The tale takes place in the London of the mid 1980s, and the brutal killing of Charles Staniland - a middle-aged alcoholic failure - is handed to the sergeant at A14. The detection primarily involves the sergeant listening to cassette tapes made by the victim in which he describes his relationships and his personal reflections on his complex and dysfunctional world. This is not a standard crime novel, and - like the best genre fiction - Derek Raymond pushes the boundaries to create a bleak and surprising study of obsession and evil, that also evokes the matt black darkness of Thatcher's London.

Beautifully written and quietly profound, what more could could anyone want from a crime novel?

4/5 ( )
2 vote nigeyb | Apr 25, 2014 |
In a word: brilliant. The narrative is compelling, the prose like poetry. Raymond wrote as well as Dostoevsky about the criminal mind, the pathos of the victim, and the frustrations of the law enforcer. ( )
  missizicks | Oct 21, 2013 |
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Information from the Russian Common Knowledge. Edit to localize it to your language.
'One eye was shut where he knocked it on leaving the tomb
But the other is staring from behind the cornflakes
On middle-class dining-room sideboards.'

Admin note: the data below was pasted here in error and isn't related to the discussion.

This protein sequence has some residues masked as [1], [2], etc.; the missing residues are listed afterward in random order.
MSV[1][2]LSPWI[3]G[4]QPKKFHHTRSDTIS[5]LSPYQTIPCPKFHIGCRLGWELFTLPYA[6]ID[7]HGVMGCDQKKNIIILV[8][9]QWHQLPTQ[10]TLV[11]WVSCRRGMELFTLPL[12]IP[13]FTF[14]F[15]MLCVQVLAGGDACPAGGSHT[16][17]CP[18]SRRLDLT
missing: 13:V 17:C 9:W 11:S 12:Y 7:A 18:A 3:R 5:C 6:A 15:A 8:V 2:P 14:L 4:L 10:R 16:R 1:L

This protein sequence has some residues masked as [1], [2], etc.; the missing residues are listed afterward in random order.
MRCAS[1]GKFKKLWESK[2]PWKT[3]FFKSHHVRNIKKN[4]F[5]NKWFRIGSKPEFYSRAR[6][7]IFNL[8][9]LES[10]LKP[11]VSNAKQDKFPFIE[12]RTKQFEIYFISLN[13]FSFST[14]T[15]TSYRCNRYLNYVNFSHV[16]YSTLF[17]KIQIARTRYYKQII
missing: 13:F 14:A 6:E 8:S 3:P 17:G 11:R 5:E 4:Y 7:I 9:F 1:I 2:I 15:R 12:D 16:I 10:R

Robin Cook
'The Edencourt', 1952
For Fiona
First words
He was found in the shrubbery in front of the Word of God House in Albatross Road, West Five.
'If you'd like to fetch Mr Staniland for me,'...
'He's collating some incunabula upstairs.'
...the sun came and went in slow yellow bursts of hysteria beyond the heavy window curtains.
The card was signed with a self-conscious squiggle that reminded me of an ageing virgin trying to shake an impertinent finger out of her knickers.
...a new moon rocked over the Thames, attended by a single cloud.
Skeletal Maisie juggling the teacups with the confused haste of the insane...
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The first of the "Factory" series of bleak, atmospheric and subversive crime novels. A boozed-out tramp found under a bush in West London has been systematically butchered. The awesome depths of violent passion that the victim must have inspired fascinates the detective Sergeant put on the case. [Amazon.co.uk]
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When a middle-aged alcoholic is found brutally battered to death on a roadside in West London, the case is assigned to a tough-talking cynic from the Department of Unexplained Deaths. Our narrator must piece together the history of his blighted existence and discover the agents of its cruel end. What he doesn't expect is that digging for the truth will demand plenty of lying and cunning, and that the most terrible of villains wiill also prove to be the most attractive.… (more)